Military Life Insurance: Reporting the Death of a Veteran
What does a grieving family need to do in order to report the death of a military member to the Department of Veterans Affairs and private life insurance providers? There are a number of documents to gather, copy, and submit. Never send original documents to the VA or a third-party agency, you’ll need the originals for future reference.
Reporting the Death of a Veteran
Survivors of veterans and/or their legal representation should contact the Department of Veterans Affairs and any applicable private military life insurance providers as soon as possible if the veteran who has died.
Contact the VA by phone, by mail, or in person. Notify your private insurer in the manner that company requires. Note that you may be asked to provide specific notification in a proscribed manner in order to collect private military life insurance benefits.
It pays to know this procedure (which may vary depending on the company) well in advance, as some insurers may not settle claims without the beneficiary following a specific set of steps to file a claim.
Read more: Comprehensive Military Life Insurance Guide
What to Know About Reporting the Death of a Veteran
Notify the VA and your private insurer immediately. The VA requires quick notification to avoid overpaying VA benefits and subsequently having to request those funds be paid back due to the veteran’s death. If you receive benefits of any kind from a private insurance policy when the veteran was still living, the same issues may apply.
Documents Needed to Report a Veteran’s Death
For private insurers, the requirement may vary but there are some documents all agencies will need, such as a death certificate, military death certificate where applicable, surviving spouses should expect to be asked for a marriage certificate, any applicable divorce decrees, and related documents.
For reporting a veteran’s death to the Department of Veterans Affairs, expect to be asked for the following information:
- Veteran’s full name
- Social Security number
- VA claim number
- Date of birth
- Date of death
- Branch of service
Depending on circumstances you may also be asked for:
- DD form 214
- Marriage certificate
- Any applicable divorce decrees
- Death Certificate
- VA award letter
- VA rating decision where applicable
- Recent military retirement pay statement
You will need any applicable policy numbers and policy statements when reporting the veteran’s death to a private insurer.
Remember that military life insurance from the VA may have different requirements and procedures than third-party private insurers, you should know the policies for both before you need to submit a claim.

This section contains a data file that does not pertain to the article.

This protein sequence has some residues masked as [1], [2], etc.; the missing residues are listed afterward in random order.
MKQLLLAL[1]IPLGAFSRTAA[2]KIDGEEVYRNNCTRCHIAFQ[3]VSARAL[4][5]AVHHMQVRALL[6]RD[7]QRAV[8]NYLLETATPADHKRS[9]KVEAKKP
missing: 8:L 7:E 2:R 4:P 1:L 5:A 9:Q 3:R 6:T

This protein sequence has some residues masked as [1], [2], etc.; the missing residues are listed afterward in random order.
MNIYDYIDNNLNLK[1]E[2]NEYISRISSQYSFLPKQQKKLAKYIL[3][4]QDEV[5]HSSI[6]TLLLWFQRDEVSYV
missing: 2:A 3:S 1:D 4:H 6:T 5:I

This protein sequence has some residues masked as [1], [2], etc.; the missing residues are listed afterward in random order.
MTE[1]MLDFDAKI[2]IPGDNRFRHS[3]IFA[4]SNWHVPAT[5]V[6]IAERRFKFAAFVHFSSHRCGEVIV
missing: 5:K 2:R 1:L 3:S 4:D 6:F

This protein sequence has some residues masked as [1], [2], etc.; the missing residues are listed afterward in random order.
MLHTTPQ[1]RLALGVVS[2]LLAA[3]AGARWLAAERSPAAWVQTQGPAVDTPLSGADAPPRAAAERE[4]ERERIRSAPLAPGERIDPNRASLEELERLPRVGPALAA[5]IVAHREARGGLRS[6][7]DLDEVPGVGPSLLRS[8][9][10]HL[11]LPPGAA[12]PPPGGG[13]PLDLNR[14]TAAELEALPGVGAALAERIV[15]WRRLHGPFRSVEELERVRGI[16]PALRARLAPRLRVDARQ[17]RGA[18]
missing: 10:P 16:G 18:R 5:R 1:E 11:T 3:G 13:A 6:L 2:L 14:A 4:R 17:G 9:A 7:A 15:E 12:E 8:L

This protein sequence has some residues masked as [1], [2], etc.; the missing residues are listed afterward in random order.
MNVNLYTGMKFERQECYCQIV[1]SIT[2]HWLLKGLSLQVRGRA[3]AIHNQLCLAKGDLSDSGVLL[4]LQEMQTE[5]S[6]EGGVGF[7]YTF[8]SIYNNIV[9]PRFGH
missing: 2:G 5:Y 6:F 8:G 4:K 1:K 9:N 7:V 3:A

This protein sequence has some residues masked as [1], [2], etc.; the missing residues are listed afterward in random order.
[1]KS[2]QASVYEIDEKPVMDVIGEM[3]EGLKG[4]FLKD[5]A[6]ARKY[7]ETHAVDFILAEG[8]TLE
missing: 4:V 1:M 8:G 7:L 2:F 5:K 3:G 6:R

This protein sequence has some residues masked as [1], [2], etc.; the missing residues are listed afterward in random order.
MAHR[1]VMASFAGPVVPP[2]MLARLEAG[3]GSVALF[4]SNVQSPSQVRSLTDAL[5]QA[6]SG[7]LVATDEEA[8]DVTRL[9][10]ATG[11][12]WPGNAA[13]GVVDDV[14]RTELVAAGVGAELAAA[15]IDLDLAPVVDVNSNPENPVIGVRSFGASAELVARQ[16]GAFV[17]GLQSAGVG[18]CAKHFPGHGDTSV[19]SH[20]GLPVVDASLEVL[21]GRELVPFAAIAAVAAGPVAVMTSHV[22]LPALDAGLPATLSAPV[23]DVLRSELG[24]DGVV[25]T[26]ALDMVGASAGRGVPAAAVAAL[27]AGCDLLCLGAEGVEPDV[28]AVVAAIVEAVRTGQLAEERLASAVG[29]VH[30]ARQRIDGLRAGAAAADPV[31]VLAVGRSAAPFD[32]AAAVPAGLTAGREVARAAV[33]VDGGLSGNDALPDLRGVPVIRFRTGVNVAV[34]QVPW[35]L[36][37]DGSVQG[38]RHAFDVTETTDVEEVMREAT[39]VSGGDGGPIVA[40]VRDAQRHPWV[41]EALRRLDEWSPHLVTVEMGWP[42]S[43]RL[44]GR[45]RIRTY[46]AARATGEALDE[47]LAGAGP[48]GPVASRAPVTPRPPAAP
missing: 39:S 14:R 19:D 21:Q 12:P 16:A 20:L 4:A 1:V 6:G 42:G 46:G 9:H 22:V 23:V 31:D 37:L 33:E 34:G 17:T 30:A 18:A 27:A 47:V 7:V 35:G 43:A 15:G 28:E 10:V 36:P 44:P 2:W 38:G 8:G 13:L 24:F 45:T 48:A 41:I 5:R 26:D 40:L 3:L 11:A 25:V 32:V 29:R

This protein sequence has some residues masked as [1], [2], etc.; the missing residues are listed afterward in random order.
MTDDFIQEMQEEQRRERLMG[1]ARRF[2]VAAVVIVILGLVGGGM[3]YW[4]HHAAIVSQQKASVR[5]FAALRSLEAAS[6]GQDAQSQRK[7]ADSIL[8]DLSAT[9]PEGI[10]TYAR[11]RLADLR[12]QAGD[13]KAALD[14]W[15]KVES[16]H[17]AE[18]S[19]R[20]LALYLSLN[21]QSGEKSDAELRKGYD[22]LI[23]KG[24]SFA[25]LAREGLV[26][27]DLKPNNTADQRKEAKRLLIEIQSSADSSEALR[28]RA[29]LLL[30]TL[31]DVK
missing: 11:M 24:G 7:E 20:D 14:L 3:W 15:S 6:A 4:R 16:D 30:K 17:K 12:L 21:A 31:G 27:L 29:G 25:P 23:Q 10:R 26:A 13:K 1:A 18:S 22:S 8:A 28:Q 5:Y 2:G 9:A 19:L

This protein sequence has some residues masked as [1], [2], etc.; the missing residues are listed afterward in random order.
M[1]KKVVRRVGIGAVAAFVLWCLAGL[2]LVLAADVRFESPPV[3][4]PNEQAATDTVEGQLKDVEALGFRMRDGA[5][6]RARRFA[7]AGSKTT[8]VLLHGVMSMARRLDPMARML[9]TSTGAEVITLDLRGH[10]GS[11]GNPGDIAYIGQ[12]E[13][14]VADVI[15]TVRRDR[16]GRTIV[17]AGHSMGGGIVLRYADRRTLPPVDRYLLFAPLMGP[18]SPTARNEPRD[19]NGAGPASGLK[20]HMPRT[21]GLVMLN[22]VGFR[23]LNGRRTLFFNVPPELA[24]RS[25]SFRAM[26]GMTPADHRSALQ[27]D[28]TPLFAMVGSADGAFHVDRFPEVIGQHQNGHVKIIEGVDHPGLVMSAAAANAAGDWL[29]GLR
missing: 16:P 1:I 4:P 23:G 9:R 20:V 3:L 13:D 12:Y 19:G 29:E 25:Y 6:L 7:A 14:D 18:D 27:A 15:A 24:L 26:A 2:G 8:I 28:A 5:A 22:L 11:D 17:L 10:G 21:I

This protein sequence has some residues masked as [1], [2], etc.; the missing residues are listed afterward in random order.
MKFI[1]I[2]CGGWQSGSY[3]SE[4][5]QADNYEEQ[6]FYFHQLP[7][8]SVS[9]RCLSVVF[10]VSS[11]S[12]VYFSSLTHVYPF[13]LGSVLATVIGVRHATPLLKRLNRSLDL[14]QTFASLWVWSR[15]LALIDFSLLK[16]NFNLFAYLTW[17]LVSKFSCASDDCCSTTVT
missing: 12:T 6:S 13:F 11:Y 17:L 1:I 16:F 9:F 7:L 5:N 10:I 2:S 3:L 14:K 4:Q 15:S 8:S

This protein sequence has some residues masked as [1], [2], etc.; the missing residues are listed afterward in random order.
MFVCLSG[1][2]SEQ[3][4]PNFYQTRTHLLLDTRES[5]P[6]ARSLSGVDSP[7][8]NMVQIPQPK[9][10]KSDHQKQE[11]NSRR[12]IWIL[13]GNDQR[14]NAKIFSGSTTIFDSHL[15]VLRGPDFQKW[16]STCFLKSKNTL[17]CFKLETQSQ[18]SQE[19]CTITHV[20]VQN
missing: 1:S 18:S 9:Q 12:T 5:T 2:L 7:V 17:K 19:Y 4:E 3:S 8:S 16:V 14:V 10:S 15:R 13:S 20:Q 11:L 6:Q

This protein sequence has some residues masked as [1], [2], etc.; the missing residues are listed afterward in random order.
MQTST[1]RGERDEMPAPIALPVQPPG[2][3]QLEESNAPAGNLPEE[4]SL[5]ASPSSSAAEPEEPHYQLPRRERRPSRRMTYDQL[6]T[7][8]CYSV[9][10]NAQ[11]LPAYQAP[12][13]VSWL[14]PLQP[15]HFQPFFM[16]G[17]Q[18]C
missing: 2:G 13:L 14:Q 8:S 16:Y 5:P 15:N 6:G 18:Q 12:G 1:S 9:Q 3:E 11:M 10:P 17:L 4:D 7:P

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When Reporting a Death by Mail to the VA
If you need to report a veteran’s death using physical mail, be sure to include a cover letter explaining your relationship to the veteran. Be sure to include copies of any documentation that can support your letter such as a marriage certificate, death certificate, etc. Send that information to the VA at:
Department of Veterans Affairs
Claims Intake Center
PO Box 4444
Janesville, WI 53547-4444
It may take the VA longer to stop benefit payments for veterans who have died when reporting by mail.
Other Military Life Insurance-Related Resources You Should Know About
If you must claim death benefits from the VA or a private insurer, you may qualify for other VA benefits related to the death of the veteran.
The VA official site advises qualifying dependents of servicemembers who died in the line of duty or from a service-connected medical issue may qualify for VA benefits such as Dependency and Indemnity Compensation (DIC), the VA Survivor’s Pension, a VA Burial Allowance and other assistance.
Contact the Department of Veterans Affairs directly at their toll-free number, 1-800-827-1000 for assistance with these or other VA benefits.
Related: Ultimate Military Benefits Guide
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About the author
Editor-in-Chief Joe Wallace is a 13-year veteran of the United States Air Force and a former reporter/editor for Air Force Television News and the Pentagon Channel. His freelance work includes contract work for Motorola, VALoans.com, and Credit Karma. He is co-founder of Dim Art House in Springfield, Illinois, and spends his non-writing time as an abstract painter, independent publisher, and occasional filmmaker.